China space station, lunar rovers, and Mars mission

Photo of the Tiangong 1 module undergoing testing earlier in 2011. Credit: China Manned Space Engineering Office

China’s second moon orbiter Chang’e-2 on June 9, 2011 set off from its moon orbit for outer space about 1.5 million km away from the earth.

* Scientists decided to let it carry out additional exploratory tasks as the orbiter still had fuel in reserve.

* Scientists hope the satellite can continue operations until the end of 2012.

* Besides the current operations, China’s ambitious three-stage moon mission will include a moon landing and launch of a moon rover around 2012 in the second phase. In the third phase, another rover will land on the moon and return to earth with lunar soil and stone samples for scientific research around 2017.

Tiangong 1 (English: Heavenly Palace) is a Chinese orbital laboratory module intended to form part of a space station complex. The launch of this module is planned for October 2011.

* The 8.5-tonne Tiangong-1 will be put into preset orbit in 2011

The space module is expected to carry out China’s first space docking, with the Shenzhou-8 spacecraft, which will be launched in the second half of 2011 after Tiangong-1.

The source said experts are currently building the Shenzhou-8 and testing the Long March II-F carrier rocket on which the Tiangong-1 is expected to be launched.

Two other spacecraft, the Shenzhou-9 and Shenzhou-10 spaceships, will be launched in 2012 and will also dock with Tiangong-1

The third phase of the lunar exploration program is planned for 2017, entailing the use of the CZ-5/E heavy launch vehicle. On the basis of the lander mission, a lunar sample return mission will be undertaken, with up to two kilograms of lunar samples being returned to Earth.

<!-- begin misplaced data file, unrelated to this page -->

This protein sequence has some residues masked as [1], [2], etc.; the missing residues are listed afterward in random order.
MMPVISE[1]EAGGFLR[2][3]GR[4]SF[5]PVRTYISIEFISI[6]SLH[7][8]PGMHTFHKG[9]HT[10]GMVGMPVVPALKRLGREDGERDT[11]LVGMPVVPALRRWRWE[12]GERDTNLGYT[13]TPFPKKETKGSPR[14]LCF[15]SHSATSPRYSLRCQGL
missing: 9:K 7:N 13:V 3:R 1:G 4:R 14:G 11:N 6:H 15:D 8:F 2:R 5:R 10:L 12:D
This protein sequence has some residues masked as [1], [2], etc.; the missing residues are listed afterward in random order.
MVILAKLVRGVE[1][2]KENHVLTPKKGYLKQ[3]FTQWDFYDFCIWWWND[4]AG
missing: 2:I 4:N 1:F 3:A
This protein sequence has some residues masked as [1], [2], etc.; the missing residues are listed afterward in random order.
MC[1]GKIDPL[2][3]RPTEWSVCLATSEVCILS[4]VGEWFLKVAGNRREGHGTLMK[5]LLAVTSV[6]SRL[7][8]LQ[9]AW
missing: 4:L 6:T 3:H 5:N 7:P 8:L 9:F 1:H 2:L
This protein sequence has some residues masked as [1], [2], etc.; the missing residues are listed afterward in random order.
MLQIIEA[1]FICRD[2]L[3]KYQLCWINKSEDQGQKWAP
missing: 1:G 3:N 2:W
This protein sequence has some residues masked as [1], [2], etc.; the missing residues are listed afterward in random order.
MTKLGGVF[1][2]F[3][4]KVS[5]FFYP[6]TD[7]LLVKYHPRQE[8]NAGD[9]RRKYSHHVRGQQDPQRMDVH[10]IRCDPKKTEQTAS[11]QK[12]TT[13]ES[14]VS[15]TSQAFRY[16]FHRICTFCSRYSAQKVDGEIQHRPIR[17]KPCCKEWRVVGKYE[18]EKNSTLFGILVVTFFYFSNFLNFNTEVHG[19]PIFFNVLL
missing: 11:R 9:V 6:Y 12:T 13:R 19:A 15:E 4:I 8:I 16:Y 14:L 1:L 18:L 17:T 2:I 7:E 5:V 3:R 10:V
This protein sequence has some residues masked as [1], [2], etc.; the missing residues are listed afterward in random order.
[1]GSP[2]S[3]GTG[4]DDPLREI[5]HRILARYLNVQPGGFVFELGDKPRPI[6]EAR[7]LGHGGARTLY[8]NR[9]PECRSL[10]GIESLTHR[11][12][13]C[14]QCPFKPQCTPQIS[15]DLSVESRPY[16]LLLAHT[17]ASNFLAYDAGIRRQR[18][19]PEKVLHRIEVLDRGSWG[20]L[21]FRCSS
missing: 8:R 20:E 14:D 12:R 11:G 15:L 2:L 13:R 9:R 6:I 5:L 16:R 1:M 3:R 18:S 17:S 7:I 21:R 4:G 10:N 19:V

After that, a manned lunar landing might be possible in 2025–2030.

China-Russian Mars Exploration

Yinghuo-1 is a joint Chinese-Russian Mars-exploration space probe scheduled for launch in 2013.

The probe will be 750cm long, 750 cm wide and 600 mm high. Weighing 115 kg, it is designed for a two-year mission, according to Chen Changya, a researcher at the Shanghai Institute of Satellite Engineering.

China Mars Plans

The China Academy of Space Technology, designers of the Shenzhou spacecraft and lunar probes, is trying to draft a technical plan for Mars exploration.

The Mars probe will be “intelligent” enough to detect faults and correct them by itself, and able to navigate without relying on commands sent from Earth.

Another obstacle to be overcome involves establishing a monitoring network for deep space, consisting of large-caliber antennas and communication facilities, which China is currently constructing.

Qian Weiping, chief designer of the lunar probe Chang’e-2 mission’s tracking and control system, said in January that the network will be completed in 2016.

The network’s partial completion in 2012 will provide enough support for a Mars probe.

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